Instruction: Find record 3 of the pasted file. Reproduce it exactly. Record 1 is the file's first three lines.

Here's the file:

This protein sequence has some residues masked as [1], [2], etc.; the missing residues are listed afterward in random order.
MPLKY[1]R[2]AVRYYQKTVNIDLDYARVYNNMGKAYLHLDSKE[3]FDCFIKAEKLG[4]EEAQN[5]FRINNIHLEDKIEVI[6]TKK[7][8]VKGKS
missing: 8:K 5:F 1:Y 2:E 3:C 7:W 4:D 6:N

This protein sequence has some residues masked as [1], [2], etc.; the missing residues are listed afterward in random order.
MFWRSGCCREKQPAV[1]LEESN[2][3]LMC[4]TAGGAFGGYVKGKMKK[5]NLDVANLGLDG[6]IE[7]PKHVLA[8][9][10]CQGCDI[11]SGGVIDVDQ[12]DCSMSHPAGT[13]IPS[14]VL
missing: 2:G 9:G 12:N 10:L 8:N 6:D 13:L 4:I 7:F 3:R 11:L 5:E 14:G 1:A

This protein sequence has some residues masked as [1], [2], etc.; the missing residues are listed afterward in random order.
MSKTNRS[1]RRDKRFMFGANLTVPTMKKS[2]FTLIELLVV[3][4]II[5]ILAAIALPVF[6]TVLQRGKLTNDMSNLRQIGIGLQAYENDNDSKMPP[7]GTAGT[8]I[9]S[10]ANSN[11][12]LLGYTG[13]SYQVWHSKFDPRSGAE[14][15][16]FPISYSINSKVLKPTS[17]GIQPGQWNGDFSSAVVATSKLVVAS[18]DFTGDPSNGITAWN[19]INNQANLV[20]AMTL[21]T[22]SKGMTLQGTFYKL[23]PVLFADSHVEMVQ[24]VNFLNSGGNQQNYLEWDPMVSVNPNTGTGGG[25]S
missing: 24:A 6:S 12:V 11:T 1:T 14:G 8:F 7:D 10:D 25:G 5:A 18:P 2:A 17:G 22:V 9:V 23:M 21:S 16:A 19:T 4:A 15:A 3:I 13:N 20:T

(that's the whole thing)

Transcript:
This protein sequence has some residues masked as [1], [2], etc.; the missing residues are listed afterward in random order.
MSKTNRS[1]RRDKRFMFGANLTVPTMKKS[2]FTLIELLVV[3][4]II[5]ILAAIALPVF[6]TVLQRGKLTNDMSNLRQIGIGLQAYENDNDSKMPP[7]GTAGT[8]I[9]S[10]ANSN[11][12]LLGYTG[13]SYQVWHSKFDPRSGAE[14][15][16]FPISYSINSKVLKPTS[17]GIQPGQWNGDFSSAVVATSKLVVAS[18]DFTGDPSNGITAWN[19]INNQANLV[20]AMTL[21]T[22]SKGMTLQGTFYKL[23]PVLFADSHVEMVQ[24]VNFLNSGGNQQNYLEWDPMVSVNPNTGTGGG[25]S
missing: 24:A 6:S 12:V 11:T 1:T 14:G 8:F 7:D 10:D 25:G 5:A 18:P 2:A 17:G 22:V 9:V 23:M 21:S 16:A 19:T 4:A 15:A 3:I 13:N 20:T